In a market where supply is short and demand is high, a landlord is typically in a good position to be able to raise the market rent for their property. Any increase in rent is likely to occur once the property is vacant and ready to be put back onto the market, or when re-negotiating a new lease with an existing tenant.
Some leases are structured so that the lease has a fixed amount in exchange for a longer term (12 months or more), while other circumstances may call for a shorter term lease in exchange for a higher monthly rent. Regardless of the lease term, it is important to know the local guidelines when it comes time to notify the existing tenant that you plan on increasing their monthly rent, or plan on terminating their lease. However, if you and your tenant(s) are operating under “month to month” lease terms, it is especially important to know what is required should you choose to terminate the lease or raise the rent.
For example, there is current legislation being considered in my home state of Colorado (Senate Bill 17-245), which if passed, would require a landlord to give the tenant a 3 week notification if there are plans to either increase their rent, or terminate a short term lease. This would replace existing legislation that only requires a 7 day notice which happens to be one of the shortest notification periods in the country. This mainly applies to circumstances where the landlord and tenant have a lease agreement that is mutually agreed upon to be under month to month terms, as long term leases typically have language built in surrounding terminations and/or rent increases.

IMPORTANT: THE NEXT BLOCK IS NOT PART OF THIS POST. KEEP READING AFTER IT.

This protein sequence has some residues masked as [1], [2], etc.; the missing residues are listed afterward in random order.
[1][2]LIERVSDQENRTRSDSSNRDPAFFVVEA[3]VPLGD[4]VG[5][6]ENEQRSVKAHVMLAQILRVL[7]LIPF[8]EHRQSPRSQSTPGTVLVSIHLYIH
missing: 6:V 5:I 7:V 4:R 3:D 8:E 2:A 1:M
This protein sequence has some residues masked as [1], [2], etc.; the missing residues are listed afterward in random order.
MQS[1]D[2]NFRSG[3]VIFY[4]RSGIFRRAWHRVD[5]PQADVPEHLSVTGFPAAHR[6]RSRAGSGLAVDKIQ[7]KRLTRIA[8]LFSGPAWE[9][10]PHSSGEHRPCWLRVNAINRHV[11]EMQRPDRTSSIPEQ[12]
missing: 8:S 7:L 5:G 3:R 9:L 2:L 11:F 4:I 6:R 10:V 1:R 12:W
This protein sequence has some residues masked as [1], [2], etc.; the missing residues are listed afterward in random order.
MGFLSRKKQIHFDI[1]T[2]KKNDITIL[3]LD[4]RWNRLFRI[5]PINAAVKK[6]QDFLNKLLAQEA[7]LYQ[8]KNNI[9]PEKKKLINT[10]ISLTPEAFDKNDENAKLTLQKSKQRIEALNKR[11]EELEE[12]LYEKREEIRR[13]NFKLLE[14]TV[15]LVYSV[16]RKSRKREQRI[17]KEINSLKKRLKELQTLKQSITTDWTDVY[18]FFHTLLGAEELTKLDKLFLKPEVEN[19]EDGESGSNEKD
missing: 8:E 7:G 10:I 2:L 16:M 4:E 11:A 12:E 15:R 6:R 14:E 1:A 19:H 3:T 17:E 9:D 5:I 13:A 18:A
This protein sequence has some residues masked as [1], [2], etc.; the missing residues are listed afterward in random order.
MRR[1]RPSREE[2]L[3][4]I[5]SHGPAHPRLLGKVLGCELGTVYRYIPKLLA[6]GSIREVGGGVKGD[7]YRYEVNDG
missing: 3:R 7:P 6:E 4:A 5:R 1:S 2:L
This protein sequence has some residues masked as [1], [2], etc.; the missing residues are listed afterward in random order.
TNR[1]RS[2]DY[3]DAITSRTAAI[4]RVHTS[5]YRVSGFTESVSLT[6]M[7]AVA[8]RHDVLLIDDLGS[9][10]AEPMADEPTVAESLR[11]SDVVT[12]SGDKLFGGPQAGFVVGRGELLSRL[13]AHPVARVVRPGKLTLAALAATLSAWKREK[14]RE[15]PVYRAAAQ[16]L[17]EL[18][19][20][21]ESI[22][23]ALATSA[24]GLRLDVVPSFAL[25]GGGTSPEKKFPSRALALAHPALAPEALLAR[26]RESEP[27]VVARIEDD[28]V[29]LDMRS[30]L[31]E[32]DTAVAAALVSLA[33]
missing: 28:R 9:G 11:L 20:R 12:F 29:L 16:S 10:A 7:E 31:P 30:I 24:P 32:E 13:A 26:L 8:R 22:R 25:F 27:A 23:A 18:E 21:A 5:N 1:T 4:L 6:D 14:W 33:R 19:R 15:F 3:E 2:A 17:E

In Colorado, where rents have skyrocketed over the last several years, this notification period is extremely important as it allows a tenant more time to find a property in a market where inventory levels are historically low. In the current environment, a 7 day notification of lease termination, or a rent increase which may be unaffordable to the tenant, does not allow a whole lot of time to pack up the house and move, let alone the time it takes to search, tour, lease and move into a new rental property. There have been circumstances in Colorado where tenants have leased a property under month to month terms for a decade, only to be given a 50% rent increase and a week to move if they do not agree.
On the flipside, the proposed legislation also requires tenants to provide a 21 day notice if they want out of a short term lease. Note – Each lease is going to have its own requirements as it relates to whether or not the lease is being broken and may be subject to financial and/or legal consequence. What is important for landlords to know is that they need to be aware of what actions need to taken when terminating a lease, or increasing the rent on their properties as they will most likely be in a position to do both when managing rental property.